One of those teams was management. Clark added a Managing Editor, Business Manager and just recently, a Social Media Manager to The Shield’s ranks. This was important in establishing a line of order, she says, which student members could rely on when they needed someone to go to with questions and challenges. It also allowed students to grow in positions and bond through teamwork.
With structure comes a need for policies, and again, Clark and her staff had to roll up their sleeves to meet the publication’s goals and mission and provide students what they need to succeed. COVID-19 didn’t help matters, with safety guidelines and protocols limiting interactions and the ability to be on campus.
But with trying times comes opportunity. “We looked at it as an opportunity to make this place better and make it last another 54 years beyond us,” says Clark. “Now, anything we do, we ask ourselves, ‘Is this repeatable? Is this sustainable?’ Then, we make the process off that. Last year, we were growing, learning, training and creating processes for the future.”
By the end of the 2021-22 academic year, the efforts paid off, and The Shield saw a robust staff of 30 fill its ranks. What’s even more exciting is 28 of those students, many of them underclassmen, returned for the 2022-23 academic year, representing a huge retention rate. That staff of nearly 30 includes a team of six editors (including Clark as Editor-in-Chief) covering news, sports, visuals, lifestyle and copy. There is a business manager and a sales and marketing supervisor. Other students cover a variety of positions from staff and sports writers to photographers and cartoonists.
While Clark and Luttrull may serve in top leadership roles for The Shield, both are quick to honor the work of all the self-proclaimed Shieldsters during the successful reconstruction. For Clark, her team showcases a cultural reflection of USI, complete with students from various backgrounds, opinions, and beliefs representing different races, religions, sexualities and majors of study.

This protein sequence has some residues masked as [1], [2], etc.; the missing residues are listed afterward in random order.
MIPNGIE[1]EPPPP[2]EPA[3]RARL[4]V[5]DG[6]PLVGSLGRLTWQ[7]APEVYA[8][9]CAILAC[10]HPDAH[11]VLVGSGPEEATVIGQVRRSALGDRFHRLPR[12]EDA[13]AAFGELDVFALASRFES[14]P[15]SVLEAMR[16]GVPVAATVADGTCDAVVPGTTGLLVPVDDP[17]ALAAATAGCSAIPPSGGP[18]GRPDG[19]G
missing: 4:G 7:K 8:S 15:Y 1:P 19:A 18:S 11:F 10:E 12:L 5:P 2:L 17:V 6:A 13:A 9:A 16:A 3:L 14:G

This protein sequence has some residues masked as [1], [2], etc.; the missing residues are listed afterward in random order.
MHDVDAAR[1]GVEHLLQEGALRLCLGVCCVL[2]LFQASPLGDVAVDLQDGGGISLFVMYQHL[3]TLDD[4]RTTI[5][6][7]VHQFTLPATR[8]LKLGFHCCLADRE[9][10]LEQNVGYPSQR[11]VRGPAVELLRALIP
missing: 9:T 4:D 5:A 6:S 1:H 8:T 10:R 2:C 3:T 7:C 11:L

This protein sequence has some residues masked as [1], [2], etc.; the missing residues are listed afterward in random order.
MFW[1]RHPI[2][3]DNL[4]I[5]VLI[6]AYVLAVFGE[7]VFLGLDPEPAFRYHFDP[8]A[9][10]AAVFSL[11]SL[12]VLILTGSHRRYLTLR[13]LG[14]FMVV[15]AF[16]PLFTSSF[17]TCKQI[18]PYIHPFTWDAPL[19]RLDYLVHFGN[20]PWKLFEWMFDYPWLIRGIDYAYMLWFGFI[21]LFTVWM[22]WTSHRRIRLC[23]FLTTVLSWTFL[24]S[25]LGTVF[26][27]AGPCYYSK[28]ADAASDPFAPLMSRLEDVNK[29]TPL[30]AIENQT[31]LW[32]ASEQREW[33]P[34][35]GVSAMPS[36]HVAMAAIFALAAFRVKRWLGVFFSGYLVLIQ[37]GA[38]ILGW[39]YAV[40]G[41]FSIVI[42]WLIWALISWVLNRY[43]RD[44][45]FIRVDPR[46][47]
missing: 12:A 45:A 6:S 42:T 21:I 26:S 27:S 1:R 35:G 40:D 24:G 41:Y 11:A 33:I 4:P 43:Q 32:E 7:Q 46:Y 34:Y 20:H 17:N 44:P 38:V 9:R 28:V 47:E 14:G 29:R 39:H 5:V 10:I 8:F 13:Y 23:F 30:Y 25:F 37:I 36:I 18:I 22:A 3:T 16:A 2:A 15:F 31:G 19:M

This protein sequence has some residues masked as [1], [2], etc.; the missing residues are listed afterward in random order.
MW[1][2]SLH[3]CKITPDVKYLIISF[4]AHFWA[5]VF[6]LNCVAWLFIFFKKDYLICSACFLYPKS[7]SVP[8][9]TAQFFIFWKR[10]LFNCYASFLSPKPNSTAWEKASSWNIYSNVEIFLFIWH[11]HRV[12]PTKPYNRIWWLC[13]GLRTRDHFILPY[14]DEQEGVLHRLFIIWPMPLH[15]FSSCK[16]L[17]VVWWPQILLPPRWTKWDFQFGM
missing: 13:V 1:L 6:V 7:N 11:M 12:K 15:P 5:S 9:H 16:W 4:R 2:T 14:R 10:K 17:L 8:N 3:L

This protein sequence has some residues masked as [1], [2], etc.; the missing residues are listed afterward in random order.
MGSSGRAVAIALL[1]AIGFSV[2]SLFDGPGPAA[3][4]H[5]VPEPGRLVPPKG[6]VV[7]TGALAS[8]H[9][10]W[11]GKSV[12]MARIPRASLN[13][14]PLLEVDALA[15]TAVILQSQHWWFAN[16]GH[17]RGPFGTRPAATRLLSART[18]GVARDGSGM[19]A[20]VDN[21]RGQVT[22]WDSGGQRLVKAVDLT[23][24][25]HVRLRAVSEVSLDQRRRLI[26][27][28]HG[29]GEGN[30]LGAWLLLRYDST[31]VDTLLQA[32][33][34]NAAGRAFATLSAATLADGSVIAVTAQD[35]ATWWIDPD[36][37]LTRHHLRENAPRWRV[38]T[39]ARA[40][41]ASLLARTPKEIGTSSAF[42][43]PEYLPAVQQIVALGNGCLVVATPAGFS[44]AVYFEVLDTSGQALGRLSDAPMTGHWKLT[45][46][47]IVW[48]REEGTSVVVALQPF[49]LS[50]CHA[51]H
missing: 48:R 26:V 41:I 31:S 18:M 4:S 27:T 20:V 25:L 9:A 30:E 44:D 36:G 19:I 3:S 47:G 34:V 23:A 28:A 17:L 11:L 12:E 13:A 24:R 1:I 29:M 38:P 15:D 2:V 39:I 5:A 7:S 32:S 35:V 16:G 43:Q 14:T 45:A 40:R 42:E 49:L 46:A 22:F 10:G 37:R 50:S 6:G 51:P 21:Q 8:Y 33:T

“We have a sense of community, and we’re all working together to achieve our mission, which is to provide students with factual information, entertaining content and a forum for discussion that reflects their interests and concerns,” says Clark. “We also want to build relationships with each other and campus, and I think that is the big distinguisher. The Shield used to be more of just repeat and push things out, whereas now, we are more focused on how do we get better, how do we make the University better, how do we work together as a team to make The Shield an amazing place?”
Realigning a focus on the vision of The Shield has changed what the publication is by leaps and bounds. “It’s for the students, by the students,” says Clark, “And these Shieldsters put a high priority on staying focused on this student perspective. The content they produce, both print and digital, never loses sight of covering the topics USI students are buzzing about.”
Clark is also appreciative of Luttrull’s guidance as an advisor, and for their support in allowing students the independence to do their work free of oversight. When she first joined The Shield staff, Dr. Chad Tew, Associate Professor of Online Journalism, and Dr. Greg Blair, Assistant Professor of Art and Design, served as Interim Advisors. Both were a big help but also gave the staff opportunity to gain experience making needed newsroom decisions. When Luttrull joined, they continued to empower students’ work.